10 Fun Ideas to Do with Your Teenager This Summer
Created by Bhavna Updated on Oct 25, 2020
When we talk about the bond between a parent and their teenage child then a whole lot of aspects come into play. The teenager who is now nearly an adult has his/her own opinions and preferences (mostly they are not shy of letting the parents know). The child has gone through many life-changing situations (at least the child believes so) that may have impacted the relationship that a child shares with the parent. Life as we know continues to evolve as each day passes.
Fun Options That You Could Do with Your Teenager
While I made a list of things to do with a younger child I also started getting ideas of fun stuff to do with a slightly grown up child. So here goes the list of 10 fun things that you could do with your teenager daughter:
#1.Making a Collage:
Where: At Home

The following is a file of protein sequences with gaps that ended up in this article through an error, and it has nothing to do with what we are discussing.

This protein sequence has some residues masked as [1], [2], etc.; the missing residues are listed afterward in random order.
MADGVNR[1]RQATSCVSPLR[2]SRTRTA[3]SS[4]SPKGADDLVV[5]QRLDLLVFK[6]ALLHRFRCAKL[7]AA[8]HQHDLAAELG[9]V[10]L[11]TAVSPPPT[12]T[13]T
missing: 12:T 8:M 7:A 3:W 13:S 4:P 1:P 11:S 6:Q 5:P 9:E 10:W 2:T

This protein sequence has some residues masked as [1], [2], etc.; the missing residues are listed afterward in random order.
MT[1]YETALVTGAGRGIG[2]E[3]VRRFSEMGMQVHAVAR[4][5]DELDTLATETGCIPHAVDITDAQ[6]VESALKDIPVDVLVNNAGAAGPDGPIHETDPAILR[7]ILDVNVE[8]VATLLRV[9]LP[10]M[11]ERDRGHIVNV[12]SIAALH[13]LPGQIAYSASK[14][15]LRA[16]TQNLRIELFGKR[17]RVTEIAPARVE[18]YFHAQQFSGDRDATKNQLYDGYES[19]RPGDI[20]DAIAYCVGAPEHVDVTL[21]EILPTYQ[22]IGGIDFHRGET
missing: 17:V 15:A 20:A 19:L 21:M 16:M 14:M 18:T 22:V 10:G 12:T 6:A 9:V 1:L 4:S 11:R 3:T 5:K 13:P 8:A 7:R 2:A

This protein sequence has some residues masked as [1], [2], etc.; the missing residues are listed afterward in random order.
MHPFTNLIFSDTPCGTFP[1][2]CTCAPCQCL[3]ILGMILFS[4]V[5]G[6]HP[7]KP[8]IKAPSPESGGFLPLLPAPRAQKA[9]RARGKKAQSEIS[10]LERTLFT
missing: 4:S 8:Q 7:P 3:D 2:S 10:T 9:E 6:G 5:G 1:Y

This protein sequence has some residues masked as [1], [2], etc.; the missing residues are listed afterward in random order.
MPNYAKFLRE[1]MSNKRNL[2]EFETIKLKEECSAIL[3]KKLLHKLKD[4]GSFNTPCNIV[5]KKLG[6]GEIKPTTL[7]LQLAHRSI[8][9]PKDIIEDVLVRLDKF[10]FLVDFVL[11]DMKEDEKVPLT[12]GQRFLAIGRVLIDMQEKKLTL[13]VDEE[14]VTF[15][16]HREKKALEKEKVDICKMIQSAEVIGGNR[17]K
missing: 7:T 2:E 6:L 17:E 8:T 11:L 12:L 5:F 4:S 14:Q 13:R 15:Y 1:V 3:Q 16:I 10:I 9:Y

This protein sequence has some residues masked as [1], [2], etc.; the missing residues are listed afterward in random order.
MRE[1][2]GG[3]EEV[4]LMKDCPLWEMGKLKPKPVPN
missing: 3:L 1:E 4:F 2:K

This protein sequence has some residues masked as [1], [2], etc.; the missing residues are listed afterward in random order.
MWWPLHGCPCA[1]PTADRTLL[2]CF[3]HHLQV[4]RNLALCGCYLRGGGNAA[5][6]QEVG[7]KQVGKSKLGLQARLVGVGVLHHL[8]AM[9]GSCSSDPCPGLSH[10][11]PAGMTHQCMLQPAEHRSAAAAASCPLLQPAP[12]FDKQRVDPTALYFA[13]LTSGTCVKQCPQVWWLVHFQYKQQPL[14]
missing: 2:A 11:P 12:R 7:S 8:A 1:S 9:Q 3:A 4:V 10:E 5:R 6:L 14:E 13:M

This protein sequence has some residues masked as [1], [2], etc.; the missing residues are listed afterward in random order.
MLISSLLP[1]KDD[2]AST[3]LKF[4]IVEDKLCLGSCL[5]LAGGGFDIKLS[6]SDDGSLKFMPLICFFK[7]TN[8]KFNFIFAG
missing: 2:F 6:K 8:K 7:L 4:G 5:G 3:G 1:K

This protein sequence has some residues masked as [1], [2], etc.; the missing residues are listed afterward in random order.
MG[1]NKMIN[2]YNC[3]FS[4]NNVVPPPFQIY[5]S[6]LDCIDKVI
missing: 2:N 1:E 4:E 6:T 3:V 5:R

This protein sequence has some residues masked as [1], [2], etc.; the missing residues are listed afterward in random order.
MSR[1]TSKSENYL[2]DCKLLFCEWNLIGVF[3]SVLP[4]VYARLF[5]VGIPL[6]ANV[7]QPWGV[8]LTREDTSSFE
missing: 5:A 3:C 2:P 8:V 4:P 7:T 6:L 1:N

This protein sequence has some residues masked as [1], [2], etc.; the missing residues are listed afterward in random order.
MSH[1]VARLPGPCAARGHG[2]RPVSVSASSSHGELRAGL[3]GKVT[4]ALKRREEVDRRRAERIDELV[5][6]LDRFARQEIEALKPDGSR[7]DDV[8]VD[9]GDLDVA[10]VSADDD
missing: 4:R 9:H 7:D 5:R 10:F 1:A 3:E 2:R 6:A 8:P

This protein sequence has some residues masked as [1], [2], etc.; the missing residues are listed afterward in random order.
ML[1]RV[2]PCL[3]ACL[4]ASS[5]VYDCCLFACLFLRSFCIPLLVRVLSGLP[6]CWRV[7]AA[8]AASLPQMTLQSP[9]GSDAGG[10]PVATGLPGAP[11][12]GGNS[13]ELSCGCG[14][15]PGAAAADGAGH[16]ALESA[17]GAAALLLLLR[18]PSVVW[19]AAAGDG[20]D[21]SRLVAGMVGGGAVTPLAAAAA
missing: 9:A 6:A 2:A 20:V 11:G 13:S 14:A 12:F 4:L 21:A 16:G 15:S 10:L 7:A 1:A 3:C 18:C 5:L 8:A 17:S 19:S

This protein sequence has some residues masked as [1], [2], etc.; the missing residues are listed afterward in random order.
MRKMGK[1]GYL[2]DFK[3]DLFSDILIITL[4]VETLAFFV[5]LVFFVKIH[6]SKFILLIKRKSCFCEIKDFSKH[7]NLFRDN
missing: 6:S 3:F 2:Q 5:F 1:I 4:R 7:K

Age Group: 12-18 years
Make a collage with your child with cuttings of inspiring words that the child may find in magazines or newspaper. This could then be hung in either the child’s room or the parent’s room reminding of what matters the most.
In cases where the parent child bond is under strain there could be another scenario where the parent and child could together make a set of two collages that displays what one expects of the other. Can you imagine, a collage by a child with words like “ Trust “, “Hurt”, “respect” would really go a long way for a parent to understand the child. While on the other hand when a Parent puts the words like, “ love”, “cleanliness”, “ Responsible” in the collage for the child, the child will get the message without getting into unpleasant arguments. Hanging the collage in the room would remind each what the other expects and may help strengthening the parent child bond.
#2. Introduction to Music:
Where: At home; using a computer or just buying a music cd
Age Group: 13-16 years